THE ARTIST: Leon Alaric Shafer was a painter, etcher, and illustrator,
who was born in Geneseo, Illinois, and lived in New Rochelle, New York where he was a member of the Art Association. He often
signed his paintings L.A. Shafer. In 1897 and 1905, he exhibited his work at the Art Institute of Chicago, and his illustration
work includes cover designs for the American Legion monthly and the Literary Digest as well as posters of the Great War. Ref: Peter Falk, "Who Was Who in American Art"
LIBERTY BOND SYNOPSIS: From 1917 through 1919, the United
States government issued liberty bonds to raise money for its involvement in World War I. An aggressive campaign was created to
popularize the bonds, grounded largely as patriotic appeals. The Treasury Department worked closely with the Committee on
Public Information in developing Liberty Bond campaigns. The resulting propaganda messages often borrowed heavily from
military colloquial speech.
The government used famous artists to make posters, and used movie stars to host bond
rallies. Even the Boy Scouts and Girl Scouts sold bonds under the slogan "Every Scout to Save a Soldier". The campaign
spurred community efforts across the country to sell the bonds and was a great success resulting in over-subscriptions to
the second, third and fourth bond issues. Through the selling of Liberty Bonds, the government raised $21.5 billion
for the war effort.
TIPS FOR BUYING AN ORIGINAL ART POSTER: The factors that affect
price & collectibility in fine art posters
How does one determine the value of original vintage posters? As with fine art or collectibles
such as stamps or coins, the task is not always simple. Here are some guidelines:
1. Printing Method: Most fine art posters from the 1880s through the 1930's were
printed using the difficult and now highly valued process of stone lithography in which: 1) each color is hand drawn or painted
onto a separate slab of porous stone, 2) the design is "fixed" on the stone with acid, 3) fresh ink is applied to the stone
and absorbed in the fixed areas, 4) the ink is pressed onto the paper through pressure to transfer the image, and 5) after
drying the process is repeated with other stones for the other colors - typically a stone for yellow, red, blue and black.
The vibrancy of color and texture achieved in stone lithography is unsurpassed to this day.
After World War II, stone lithography was replaced by the photo offset and silkscreen processes.
Typically these mechanical methods are less highly valued, although offset or silk-screened posters can still command high
prices if they are rare, were created by a highly recognized artist or advertise a famous movie. Today, silk-screens especially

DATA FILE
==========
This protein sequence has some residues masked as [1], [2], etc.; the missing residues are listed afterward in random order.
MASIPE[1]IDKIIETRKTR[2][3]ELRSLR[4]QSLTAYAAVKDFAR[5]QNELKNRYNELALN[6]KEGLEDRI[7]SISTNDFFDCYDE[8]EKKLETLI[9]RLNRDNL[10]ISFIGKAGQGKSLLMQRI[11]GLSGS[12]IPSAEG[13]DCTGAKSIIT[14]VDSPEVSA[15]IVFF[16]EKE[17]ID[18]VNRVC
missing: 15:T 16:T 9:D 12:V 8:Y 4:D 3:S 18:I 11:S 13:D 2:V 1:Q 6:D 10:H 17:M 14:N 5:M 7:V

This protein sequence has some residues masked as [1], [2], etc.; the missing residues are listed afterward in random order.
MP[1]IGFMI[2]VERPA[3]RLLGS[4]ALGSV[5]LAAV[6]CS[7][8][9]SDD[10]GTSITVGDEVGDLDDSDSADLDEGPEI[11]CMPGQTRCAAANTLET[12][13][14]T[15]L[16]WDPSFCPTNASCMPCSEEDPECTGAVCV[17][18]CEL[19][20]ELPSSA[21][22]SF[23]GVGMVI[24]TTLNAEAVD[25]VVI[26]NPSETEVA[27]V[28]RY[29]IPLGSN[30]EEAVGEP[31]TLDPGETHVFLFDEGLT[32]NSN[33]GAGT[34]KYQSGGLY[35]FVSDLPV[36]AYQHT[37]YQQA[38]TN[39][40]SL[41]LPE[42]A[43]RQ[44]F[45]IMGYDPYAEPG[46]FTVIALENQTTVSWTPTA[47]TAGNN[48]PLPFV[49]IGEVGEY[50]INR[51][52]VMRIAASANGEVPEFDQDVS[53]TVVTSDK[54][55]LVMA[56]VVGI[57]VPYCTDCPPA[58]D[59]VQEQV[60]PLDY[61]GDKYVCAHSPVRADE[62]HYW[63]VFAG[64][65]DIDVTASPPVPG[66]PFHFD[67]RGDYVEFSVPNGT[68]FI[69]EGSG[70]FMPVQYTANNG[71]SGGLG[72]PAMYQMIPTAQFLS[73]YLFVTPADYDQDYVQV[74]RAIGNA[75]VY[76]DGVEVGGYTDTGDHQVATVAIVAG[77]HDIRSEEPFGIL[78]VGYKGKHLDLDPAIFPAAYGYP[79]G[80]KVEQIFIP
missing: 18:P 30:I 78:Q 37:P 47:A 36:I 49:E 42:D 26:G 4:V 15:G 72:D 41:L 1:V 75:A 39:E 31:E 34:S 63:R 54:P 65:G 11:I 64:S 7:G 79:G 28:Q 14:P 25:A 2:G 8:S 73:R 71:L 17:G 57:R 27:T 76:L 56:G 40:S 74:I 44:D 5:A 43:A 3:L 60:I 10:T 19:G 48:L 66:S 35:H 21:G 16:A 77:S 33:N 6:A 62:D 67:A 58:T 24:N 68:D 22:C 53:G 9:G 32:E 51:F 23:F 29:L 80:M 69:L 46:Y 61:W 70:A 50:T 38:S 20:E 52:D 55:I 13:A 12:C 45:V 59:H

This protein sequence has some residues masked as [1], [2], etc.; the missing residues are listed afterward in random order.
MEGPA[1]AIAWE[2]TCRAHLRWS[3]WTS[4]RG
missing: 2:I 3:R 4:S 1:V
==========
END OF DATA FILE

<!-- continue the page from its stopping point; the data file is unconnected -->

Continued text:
from Switzerland and Japan can be quite spectacular.
2. Originality: To be valuable, a poster must be a design created originally as a
poster by the artist, and be an example from the original printing. Usually only one run of a poster was made, as lithographic
stones used to create it were expensive and had to be ground down for use on the next job. Except for some authorized additional
editions, later reproductions normally have little or no value to collectors.
3. Artistic Achievement: Posters by recognized artists and graphic designers normally
have a higher value. Toulouse-Lautrec's great posters legitimized the medium as a form of fine art, and attracted other talented
artists to the field. Today, the list of so-called "notable" artists has greatly expanded as collectors have become exposed
to specialized areas of collecting through the media, books and exhibitions.
4. Subject: Demand can vary dramatically for different subjects. Typically, ocean
liners, automobiles and skiing are high demand subjects, while posters for laundry soap or peas have less intrinsic appeal
to most people.
Subject appeal, however, can change dramatically. For example, there was new interest in
the cigar poster in the late '90s, while interest in cigarette advertising declined.
5. Rarity: Posters were customarily made in runs of 250 to 3000 for posting on walls
or poster kiosks (War posters often had runs over 10,000 or even 100,000). Those that were posted normally did not survive,
so we are left with those that were saved by artists, collectors, clients or museums, or were left over in a printer's warehouse.
The number of surviving posters varies tremendously by artist, country, client and printer. Rare posters of quality attract
more interest, and may therefore sell for a considerably higher price.
Rarity can be difficult to determine, as no one generally knows how many of an image were
printed, never mind still exist. And as museums and collectors take a poster out of the market, availability can change dramatically.
6. Condition: is a corollary of rarity - when a poster is rare, collectors often
will consider it even in poor condition. Posters are graded from A to D based on their condition before restoration. In some
instances condition can make the difference of thousands of dollars in price.
7. Conservation: Today most posters are mounted on canvas or rice paper (Japon) using
conservation methods. Often touch-up restoration is done with watercolor pencils and is reversible. Non-conservation techniques
such as dry-mounting or non-reversible touch-up can reduce the value of a poster, as the poster's life is shortened or
its originality compromised.
Credit to © International Poster Gallery
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